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Middle class welfare: terrific politics, but terrible economics

Family not forgotten: Tony Abbott is congratulated following his budget reply.

“We are animated by but one desire — to do that which is best for Australia, and fair, just, and equitable to all the states, and to all classes and sections of our community.”

This quote comes from the Australia’s first-ever Treasurer, Sir George Turner. He goes on to say:

“Another grave responsibility which rests upon us at this particular time is to take the utmost care that there shall be no extravagant expenditure.”

Fast forward 100 years later; the Liberal 2001-02 federal budget delivered by Peter Costello sets the budget priorities as ‘building a more effective welfare system that rewards work’, ‘targeting income support’, ‘improving telecommunication services’ and ‘developing and retaining Australian skills’.

If one then skips to Wayne Swan’s budget for Labor this week, the priorities and constraints do not appear much different.

The 2011-12 budget again sees welfare to work as a priority, and supposedly cuts extravagant expenditure.

The priorities in the budget are in general reasonable, but the actual measures taken are evolutionary rather than revolutionary.

The problem with this approach is that this budget - and most of the budgets of the past decade - have done little to set Australia up for the 21st century.

Too much middle class welfare

There are two fundamental problems with recent budgets. Firstly, there is simply too much ‘middle class welfare.’

Secondly, the budgets do not effectively tackle long-term issues relating to what Australia will look like after the mining boom has run its course.

Media coverage since the budget has picked up on the budget cuts to middle class welfare – for the most part these articles present the budget as an ‘attack’ on the middle class.

However, middle class welfare is just not affordable or necessary.

We might bemoan the fact that cuts to family benefits to those earning $150,000 might make life a bit tougher for households on those incomes and a little less.

But households earning $150,000 are not poor. They may not be rich, but they are not poor. And we should not redistribute income to those who are not poor.

The problem with redistributing income to the middle class is that to do so requires high taxes on all Australians.

It would be nice if we could take $10 per week from all, and return $15 to all, but that is not how a budget works.

It makes much more sense to tax as we currently do, and only return through the welfare system payments to the poor – probably the bottom two deciles of the income distribution or thereabouts.

Middle class welfare is robbing Peter to pay Peter. John Howard found that this was terrific for winning votes, but it is terrible economics.

Wayne Swan has made the first modest cuts to middle class welfare, but these cuts should be much more significant.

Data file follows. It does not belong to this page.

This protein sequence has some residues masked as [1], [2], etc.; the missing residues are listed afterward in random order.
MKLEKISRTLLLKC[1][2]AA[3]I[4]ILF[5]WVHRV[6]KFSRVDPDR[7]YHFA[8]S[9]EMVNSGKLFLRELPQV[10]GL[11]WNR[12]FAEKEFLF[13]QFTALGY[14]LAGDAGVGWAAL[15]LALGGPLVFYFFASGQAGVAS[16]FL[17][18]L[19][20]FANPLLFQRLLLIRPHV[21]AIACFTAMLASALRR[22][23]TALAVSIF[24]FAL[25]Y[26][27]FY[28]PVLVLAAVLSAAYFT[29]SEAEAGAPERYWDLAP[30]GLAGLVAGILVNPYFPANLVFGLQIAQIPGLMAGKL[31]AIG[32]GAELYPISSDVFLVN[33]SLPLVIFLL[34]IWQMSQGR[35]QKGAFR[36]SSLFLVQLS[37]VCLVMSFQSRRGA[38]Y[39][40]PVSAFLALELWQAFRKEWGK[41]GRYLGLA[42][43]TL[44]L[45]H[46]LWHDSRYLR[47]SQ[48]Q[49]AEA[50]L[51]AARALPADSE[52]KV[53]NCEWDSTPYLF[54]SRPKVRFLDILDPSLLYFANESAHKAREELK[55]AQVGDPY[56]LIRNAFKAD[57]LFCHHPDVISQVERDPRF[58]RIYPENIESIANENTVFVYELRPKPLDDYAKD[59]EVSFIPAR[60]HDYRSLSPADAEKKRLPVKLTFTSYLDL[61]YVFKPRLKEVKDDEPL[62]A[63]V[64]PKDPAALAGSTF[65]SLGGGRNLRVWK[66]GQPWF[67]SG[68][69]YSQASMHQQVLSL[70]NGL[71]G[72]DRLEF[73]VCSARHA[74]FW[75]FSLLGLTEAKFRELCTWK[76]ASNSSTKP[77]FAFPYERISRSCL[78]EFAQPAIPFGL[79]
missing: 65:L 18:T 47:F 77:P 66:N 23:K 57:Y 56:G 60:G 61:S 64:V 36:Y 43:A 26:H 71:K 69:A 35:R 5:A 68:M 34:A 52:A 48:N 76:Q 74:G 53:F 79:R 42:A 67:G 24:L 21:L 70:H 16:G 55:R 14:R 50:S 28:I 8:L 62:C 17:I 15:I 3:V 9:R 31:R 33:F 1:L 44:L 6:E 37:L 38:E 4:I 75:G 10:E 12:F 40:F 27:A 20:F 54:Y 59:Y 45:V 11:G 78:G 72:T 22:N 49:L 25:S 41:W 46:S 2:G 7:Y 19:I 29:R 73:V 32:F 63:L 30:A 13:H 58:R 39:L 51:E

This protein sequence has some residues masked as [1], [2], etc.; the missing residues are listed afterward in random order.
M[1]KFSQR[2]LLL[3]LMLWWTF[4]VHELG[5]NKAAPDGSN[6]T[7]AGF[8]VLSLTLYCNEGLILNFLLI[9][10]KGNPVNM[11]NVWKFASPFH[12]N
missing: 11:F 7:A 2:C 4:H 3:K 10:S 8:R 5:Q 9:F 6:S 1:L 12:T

Charting our course past the boom

The second issue is the failure to chart a course for the next 20 to 30 years. Australia needs to have a much more skilled workforce, and far better infrastructure if we are to employ workers at high incomes in thirty years from now.

Changes to Infrastructure Australia are welcome, though on infrastructure state and federal governments are dithering.

I regularly visit China, and second tier cities in China now have much better public transport networks than Melbourne or Sydney.

Nanjing, about 250km west of Shanghai, is a city about the size of Melbourne or Sydney. It is now possible to travel to Nanjing in one hour by train from Shanghai.

On arrival at either city the subway is connected to the train system and can take you to any part of the city.

In contrast Melbourne and Sydney have not had major public transport improvements for 50 years, a period over which population has doubled.

I despair when thinking what traffic and public transport will be like if Melbourne’s population increases to the projected figure of 8 million by 2050.

And on education the fear is that we have insufficient skills to fall back on when the mining boom has run its course.

On measures of innovation and entrepreneurship Australia is middle of the road among OECD countries. Countries such as Singapore have recently taken significant steps to try to increase the entrepreneurial capabilities of its students and workers.

Singapore does not have any mineral wealth, and has to rely on the capabilities of its people to generate wealth. Australia needs to think ahead to the days when we will need to use our brains rather than our brawn in order to create wealth. On this front the budget and public policy more broadly fails miserably.

Cuts to middle class welfare are necessary to create the funding to support infrastructure and education and so provide a proper platform for future prosperity.

Handouts might win votes, but they are very poor public policy.

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